THERE is ample evidence that the country is being sucked down a vortex where the violence is steadily escalating. There have been many cases where citizens have suffered viciousness and even death at the hands of an enraged mob. Now it would appear that society does not even draw the crucial distinction between private citizens and state representatives responsible for maintaining order. Early Thursday morning in Rawalpindi, a traffic warden tried to intercept a motorcyclist who was doing a ‘wheelie’, or the dangerous and illegal stunt of riding a bike on one wheel. In response, the pillion rider pulled out a gun and shot the warden, leaving him injured; the unregistered motorcycle sped away. A day later, a traffic police post in an adjacent area was attacked by an enraged mob wanting to seize motorcycles that had been impounded during the ongoing drive against wheelies. A crowd of some 80 people fired shots, tried to set fire to police vehicles and pelted stones at the post. Order was restored when regular police and Elite Force commandos were called in, as a result of which five attackers were rounded up.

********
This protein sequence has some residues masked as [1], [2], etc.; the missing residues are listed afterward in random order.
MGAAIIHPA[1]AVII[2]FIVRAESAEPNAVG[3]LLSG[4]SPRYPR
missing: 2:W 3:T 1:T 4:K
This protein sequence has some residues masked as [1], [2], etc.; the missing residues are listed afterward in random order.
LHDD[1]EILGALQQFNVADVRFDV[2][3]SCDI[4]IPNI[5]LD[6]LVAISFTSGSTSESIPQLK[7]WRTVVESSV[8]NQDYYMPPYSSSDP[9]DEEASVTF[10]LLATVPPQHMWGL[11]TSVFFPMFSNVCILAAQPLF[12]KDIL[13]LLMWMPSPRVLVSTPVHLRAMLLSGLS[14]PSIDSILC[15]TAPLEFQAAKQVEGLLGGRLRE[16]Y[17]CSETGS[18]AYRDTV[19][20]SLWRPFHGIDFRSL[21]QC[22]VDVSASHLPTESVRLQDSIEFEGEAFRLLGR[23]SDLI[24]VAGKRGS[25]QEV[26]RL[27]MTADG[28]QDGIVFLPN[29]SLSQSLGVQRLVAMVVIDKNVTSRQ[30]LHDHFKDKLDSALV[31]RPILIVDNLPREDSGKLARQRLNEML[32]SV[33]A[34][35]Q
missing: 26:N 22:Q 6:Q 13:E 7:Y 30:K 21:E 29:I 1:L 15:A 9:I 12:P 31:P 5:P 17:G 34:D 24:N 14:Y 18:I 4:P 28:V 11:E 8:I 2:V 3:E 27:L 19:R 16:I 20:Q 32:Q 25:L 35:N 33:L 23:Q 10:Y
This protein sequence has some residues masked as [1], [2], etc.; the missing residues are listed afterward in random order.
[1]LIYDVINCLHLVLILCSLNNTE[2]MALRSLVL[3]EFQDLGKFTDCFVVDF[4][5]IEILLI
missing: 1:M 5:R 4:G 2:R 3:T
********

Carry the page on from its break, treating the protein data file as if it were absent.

Those involved in these attacks must face the full censure of the law. However, the root causes of such behaviour are a societal problem that requires course-correction. Mobs take the law into their own hands when there is little faith in the justice system. But as the Rawalpindi incidents show, we have now reached a point where there is scant respect for the rule of law; hence the emboldening of wrongdoers. The answer lies, on the one hand, in bringing to book all those who flout the law, especially at the top tiers of society, so that a strong signal is sent out about the sanctity of the law; on the other hand, renewed efforts to reduce weaponry on the streets must be pursued. An armed and alienated population is fast becoming a frightening reality.
Published in Dawn, June 18th, 2017